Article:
FIG. 6 is a more limited ternary phase diagram of the stable transparent oil in water microemulsion concentrates substantially in the absence of lower alkanols of our invention.

FIG. 7 is a more limited ternary phase diagram of the stable transparent oil in water microemulsion concentrates substantially in the absence of lower alkanols of our invention.

DETAILED DESCRIPTION OF THE DRAWINGS

FIG. 1A is a ternary phase diagram of the stable transparent oil and water microemulsion flavor or fragrance concentrate of our invention which consists essentially of:

(i) water;

(ii) one or more hydrophoic flavor oils; and

(iii) one or more surfactants

substantially in the absence of lower alkanols such as ethanol wherein the mixing ratio of water, oil and surfactant is referring to FIG. 1A within the range surrounded by the lines connecting point "A" indicated by reference numeral 12 (100% of surfactant), point "B" (60% flavor or fragrance oil) and point "C" indicated by reference numeral 13 (90% water) excluding the points "A", "B" and "C", the line connecting points "A" and (along the side indicated by reference numeral 16 of the ternary phase diagram) and the curve connecting points "B" and "C" wherein all three components are present. The point indicated by reference numeral 11 shows 100% water. The point indicated by reference numeral 10 shows 100% flavor or fragrance oil. The side of the diagram indicated by reference numeral 15 shows increasing values from 0% oil up to 100% oil and decreasing values of water from 100% water down to 0% water. The side indicated by reference numeral 17 shows increasing amounts of surfactant from 0 to 100% starting from point 11 and ending at point 12 and decreasing amounts of water from 100% down to 0% from point 11 to point 12.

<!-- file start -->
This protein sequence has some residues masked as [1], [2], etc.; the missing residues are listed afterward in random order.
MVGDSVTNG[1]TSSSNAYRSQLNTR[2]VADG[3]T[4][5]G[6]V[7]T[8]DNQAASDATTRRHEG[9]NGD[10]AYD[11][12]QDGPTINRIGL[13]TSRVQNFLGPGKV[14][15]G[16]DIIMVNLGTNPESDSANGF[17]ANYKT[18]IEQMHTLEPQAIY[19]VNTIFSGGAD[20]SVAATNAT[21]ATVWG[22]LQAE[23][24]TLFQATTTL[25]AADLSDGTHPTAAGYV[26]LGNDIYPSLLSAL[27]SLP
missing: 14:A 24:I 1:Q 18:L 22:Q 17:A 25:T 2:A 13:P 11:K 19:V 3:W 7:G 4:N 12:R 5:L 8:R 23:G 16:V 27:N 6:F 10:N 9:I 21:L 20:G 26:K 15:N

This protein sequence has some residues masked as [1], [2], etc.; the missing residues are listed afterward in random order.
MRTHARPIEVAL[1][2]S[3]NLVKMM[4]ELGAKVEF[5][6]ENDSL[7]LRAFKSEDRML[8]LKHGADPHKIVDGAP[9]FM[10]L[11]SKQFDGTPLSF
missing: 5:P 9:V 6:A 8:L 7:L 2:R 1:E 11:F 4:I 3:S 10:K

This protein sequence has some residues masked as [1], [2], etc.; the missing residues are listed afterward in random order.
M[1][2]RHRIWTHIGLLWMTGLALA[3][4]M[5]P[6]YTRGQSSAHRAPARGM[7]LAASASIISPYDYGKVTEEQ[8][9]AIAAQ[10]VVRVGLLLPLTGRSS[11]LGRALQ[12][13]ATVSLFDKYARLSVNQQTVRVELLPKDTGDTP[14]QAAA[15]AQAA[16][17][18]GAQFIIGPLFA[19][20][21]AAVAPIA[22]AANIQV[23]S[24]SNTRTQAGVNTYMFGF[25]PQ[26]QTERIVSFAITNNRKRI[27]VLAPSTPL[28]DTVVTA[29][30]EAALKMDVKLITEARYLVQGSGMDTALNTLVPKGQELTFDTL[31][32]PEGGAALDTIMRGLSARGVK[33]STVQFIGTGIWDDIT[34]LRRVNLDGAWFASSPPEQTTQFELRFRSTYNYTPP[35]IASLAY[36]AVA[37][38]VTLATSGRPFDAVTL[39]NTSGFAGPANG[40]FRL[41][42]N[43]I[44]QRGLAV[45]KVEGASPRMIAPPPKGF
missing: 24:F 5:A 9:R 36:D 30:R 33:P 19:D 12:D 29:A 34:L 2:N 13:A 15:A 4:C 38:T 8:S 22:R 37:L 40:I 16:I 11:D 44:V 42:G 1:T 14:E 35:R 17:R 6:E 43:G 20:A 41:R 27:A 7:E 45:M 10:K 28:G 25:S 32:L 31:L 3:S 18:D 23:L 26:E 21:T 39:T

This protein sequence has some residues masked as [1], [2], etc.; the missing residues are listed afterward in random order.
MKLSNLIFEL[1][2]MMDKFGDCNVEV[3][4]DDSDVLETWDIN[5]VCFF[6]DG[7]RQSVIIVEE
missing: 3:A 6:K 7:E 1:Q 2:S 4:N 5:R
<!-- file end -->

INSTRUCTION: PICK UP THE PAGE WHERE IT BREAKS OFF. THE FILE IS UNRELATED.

Referring to FIG. 1B, the ternary phase diagram shows a more restricted phase envelope bonded by the curve from point "CC" to point "BB" and by the lines "BB"-"AA" and "AA"-"CC". The shaded area is indicated by the reference numeral 18 (compared with the shaded area of FIG. 1A indicated by reference numeral 14). The point "CC" is also indicated by reference numeral 21. The point "AA" is also indicated by reference numeral 19. One hundred percent flavor or fragrance oil is indicated by reference numeral 23. One hundred percent water is indicated by reference numeral 22. One hundred percent surfactant is indicated by reference numeral 19.

FIG. 2 is a ternary phase diagram of a specific system of the transparent microemulsion of our invention which is a stable transparent oil-in-water microemulsion flavor concentrate consisting essentially of:

(i) water;

(ii) a hydrophobic flavor oil; and

(iii) a mixture of surfactants

substantially in the absence of lower alkanols. The point indicated by reference numeral 28 is for 100% of the mixture

______________________________________84.18%           water; 0.02%           sodium citrate; 15.0%           sodium lauryl sulfate; 0.4%            glycerine; and 0.4%            propylene glycol.______________________________________